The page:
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Stage Review : 'Hats': Second-rate Acts Come In Off The Street

March 19, 1986|DON SHIRLEY

"Hats Off!" at the Variety Arts, is a showcase for street performers--"stars of the pavement palace," according to the subtitle. Many of them still belong there.

In Westwood or on Ocean Front Walk, they would add a charming, unexpected grace note. Pedestrians would feel free to come or go as they pleased; chances are they would go after five or 10 minutes.

Members of the "Hats Off!" audience can't exit as easily. They paid for their seats, so they're likely to stay for the duration--2 1/2 hours. It's too long.

The evening actually begins before curtain time. Several second-string performers do their acts on the sidewalk in front of the theater and in the lobby, before the show starts. They then unite as a ragtag chorus line, singing and dancing their way through an opening tribute to street acts--an expendable number that's notable mainly as the show's only opportunity for women to appear on stage.

Finally, emcee Larry Clark introduces the first of the evening's headliners, mime/kazoo player/balancing artist Ken Sonkin. His crisp and clever tomfoolery sets a standard for the show that only two other performers come close to matching: hula hoop virtuoso Mat Plendl, who would be equally admired on "Sesame Street" and Santa Monica Boulevard, and sword swallower Johnny Fox, who keeps his tongue in cheek, right next to the swords.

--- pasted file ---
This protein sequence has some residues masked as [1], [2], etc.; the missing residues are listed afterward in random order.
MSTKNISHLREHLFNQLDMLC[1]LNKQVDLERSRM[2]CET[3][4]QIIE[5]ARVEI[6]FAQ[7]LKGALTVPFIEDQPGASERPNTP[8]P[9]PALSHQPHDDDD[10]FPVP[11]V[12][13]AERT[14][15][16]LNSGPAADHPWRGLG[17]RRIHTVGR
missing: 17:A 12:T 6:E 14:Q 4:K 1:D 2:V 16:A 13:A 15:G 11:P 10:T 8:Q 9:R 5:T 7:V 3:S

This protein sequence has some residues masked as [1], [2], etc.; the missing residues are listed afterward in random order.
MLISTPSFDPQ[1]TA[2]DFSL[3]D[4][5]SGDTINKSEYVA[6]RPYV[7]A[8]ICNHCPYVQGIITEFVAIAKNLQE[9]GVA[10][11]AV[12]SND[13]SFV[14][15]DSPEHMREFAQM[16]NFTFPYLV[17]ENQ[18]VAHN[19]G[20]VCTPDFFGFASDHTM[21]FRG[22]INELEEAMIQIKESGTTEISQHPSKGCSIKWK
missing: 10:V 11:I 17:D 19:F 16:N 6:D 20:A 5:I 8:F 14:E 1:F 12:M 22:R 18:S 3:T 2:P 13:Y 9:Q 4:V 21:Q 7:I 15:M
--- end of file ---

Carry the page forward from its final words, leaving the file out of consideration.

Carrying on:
Plendl and Fox are in the show's first half, which is spoiled only by the Brunsons, a quartet of middle-American mariachis who look as if they just bought their matching black leather outfits. These guys may be fine trumpeters, but they insist on playing schlock, as loudly as possible, and repeating their own lame jokes. Bring earplugs.

The second act is on a much lower level than the first, and it seems to drag on and on. Comic bicyclist Bob Hunt just wasn't clicking the other night. Emcee Clark's own act consists of warm-up material that's more appropriate for a small room at the Magic Castle. The Raspyni Brothers are funny, but their juggling needs polish and a faster pace.

Several of the performers evoke the spirit of Penn (of Penn and Teller) in their willingness to talk about what they do (and a Raspyni also did a sight gag which I had just seen Penn do, a few nights earlier on TV). But their talk isn't nearly as fascinating as Penn's, and it's difficult to imagine any of them carrying an entire evening.

Performances are at 940 S. Figueroa St., Wednesdays through Saturdays at 8:30 p.m., Sundays at 7:30 p.m., Saturday and Sunday matinees at 2:30 through April 20, (213) 488-1456.

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